Sportsmanship Losing Out to Desire to Win

It is not a hidden fact that I am a sports official. I have written several times about rule situations. I?ve defended the referees on several occasions. Now, I would like to talk about something that affects every sports fan directly, not just officials.

What is unsportsmanlike behavior? It is defined as bating, taunting, hitting, disrespectfully addressing others or just plain being a jerk?that which is not sportsmanlike. All sports are intended to be, and always have been, a sportsman?s game. Winning is the overall goal, but winning fair and square is the key.

One Saturday afternoon, I was officiating a little league football game at a high school in Salt Lake City. During one gremlin (8- to 9-year-olds) game, the parents took it upon themselves to run a flag with the initial of the school the team represented around the entire field every time their team scored. That particular school was ahead 32-0 late in the fourth quarter when it scored again. The score was 39-0, and once again, a female adult ran the flag around the field. As she began to run the flag around, one parent from the opposing bench looked at me on the field and said, ?That?s the most unsportsmanlike act I?ve ever seen.?

I agreed with him, but there was really nothing I could do. Referees do not deal with the fans, the administration does. I continued to watch this female adult run her flag behind the opposing bench when I saw a male adult grab the female adult to stop her from running the flag around the field. She fought her way free, and then a group of the opposing parents gathered around her. A confrontation ensued. This woman and a mother from the opposing side began slapping each other in the face. It was basically a brawl. My partner and I hurried over to the sideline and broke up the fight and called the game. No one argued that decision to end the game. It was sad to see two female adults hitting each other. No, I?m wrong. It was hilarious!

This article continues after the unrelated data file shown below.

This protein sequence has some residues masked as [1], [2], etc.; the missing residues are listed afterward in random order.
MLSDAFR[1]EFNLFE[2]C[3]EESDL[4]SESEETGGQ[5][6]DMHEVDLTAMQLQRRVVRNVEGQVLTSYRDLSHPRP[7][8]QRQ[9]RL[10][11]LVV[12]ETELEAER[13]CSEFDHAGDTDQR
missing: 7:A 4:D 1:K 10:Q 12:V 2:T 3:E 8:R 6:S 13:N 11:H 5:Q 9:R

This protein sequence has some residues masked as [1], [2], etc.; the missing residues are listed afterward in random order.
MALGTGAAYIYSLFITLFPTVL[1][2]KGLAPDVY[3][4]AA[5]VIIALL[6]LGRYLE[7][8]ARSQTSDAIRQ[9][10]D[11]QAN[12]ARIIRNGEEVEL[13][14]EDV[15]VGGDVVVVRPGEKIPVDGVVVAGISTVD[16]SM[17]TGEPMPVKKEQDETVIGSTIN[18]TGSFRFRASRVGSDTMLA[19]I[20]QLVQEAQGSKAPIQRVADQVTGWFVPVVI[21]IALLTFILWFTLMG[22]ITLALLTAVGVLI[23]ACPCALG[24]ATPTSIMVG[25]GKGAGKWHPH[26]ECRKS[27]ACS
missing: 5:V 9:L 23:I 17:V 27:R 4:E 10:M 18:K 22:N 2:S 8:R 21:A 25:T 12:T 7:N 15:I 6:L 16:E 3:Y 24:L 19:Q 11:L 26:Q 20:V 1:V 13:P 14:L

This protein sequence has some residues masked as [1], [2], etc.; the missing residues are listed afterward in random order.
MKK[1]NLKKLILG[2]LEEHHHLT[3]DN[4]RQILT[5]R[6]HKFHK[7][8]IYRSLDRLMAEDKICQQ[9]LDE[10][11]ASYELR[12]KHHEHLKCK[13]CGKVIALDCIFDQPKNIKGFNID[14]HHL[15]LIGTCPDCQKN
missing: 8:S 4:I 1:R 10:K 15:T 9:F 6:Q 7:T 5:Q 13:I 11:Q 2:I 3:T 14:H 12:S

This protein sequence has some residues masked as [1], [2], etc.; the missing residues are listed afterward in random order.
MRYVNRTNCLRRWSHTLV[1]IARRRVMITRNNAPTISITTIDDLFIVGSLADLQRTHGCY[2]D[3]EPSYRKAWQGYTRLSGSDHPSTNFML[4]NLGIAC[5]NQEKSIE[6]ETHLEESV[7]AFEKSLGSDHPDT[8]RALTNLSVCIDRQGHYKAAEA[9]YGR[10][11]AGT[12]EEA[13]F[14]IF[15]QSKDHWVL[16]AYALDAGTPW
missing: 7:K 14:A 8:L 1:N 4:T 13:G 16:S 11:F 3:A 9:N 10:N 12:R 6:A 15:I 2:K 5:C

I?m sorry the kids had their game cut short because parents do not know how to control themselves. But it was funny to see two women taking it upon themselves to be idiots.

Both sides were wrong. One side was wrong for intentionally rubbing the fact their team had scored in the other side?s face. The other side was wrong for overreacting.

Unfortunately, this is not a one-time scenario. It actually happens more than it should.

Studies show that kids are not nearly as into winning as the coaches and parents are. The kids are just out there to have fun. They?re out there to be with their friends and play in a controlled setting, like they see on television. They want to be like their heroes. When parents and coaches?who often are the parents?get out of line and become disrespectful, they ruin the game for their kids.

When this occurred, the kids were just standing there, wondering what should they do. Perhaps someone wondered why his mom was fighting with another mom.

So, what do I think about the NCAA?s tight hold on celebrations? For the most part, it is a good rule. But when a player high-steps into the end zone after just barely getting past defenders, the officials would probably be better off leaving their flags in their pockets.

The celebration rule is intended to keep players from bringing attention to themselves and to keep the game a team game. For the most part, it does that by preventing players from jumping into the stands, doing touchdown dances, playing to the crowd, et cetera.

Keep in mind, though, that it?s part of football and all sports to celebrate success, and when officials penalize them for celebrating success, the official has gone too far.

But, most of the time, that?s not the case.

As I have said before, the XFL tried to integrate unsportsmanlike behavior into football, and it lasted one year before it crashed and burned. The NFL still allows some dancing and spiking of the ball in their game, but it is not excessive.

As long as players, coaches and fans do not try to rub in the fact that they beat the other team, it is acceptable celebration. But when anyone tries to show-up or put down an opponent, it is unnecessary.

Winning and losing graciously is, and always has been, important. It shows you are confident in your ability. It shows you are intelligent and have trust in yourself.

Most of us have been on some sort of winning team. It is fun to win. Then again, most of us have been on some sort of losing team. I think I speak for everyone when I say that?s no fun, and that defeats the purpose of the game.

Lance welcomes feedback at: [email protected].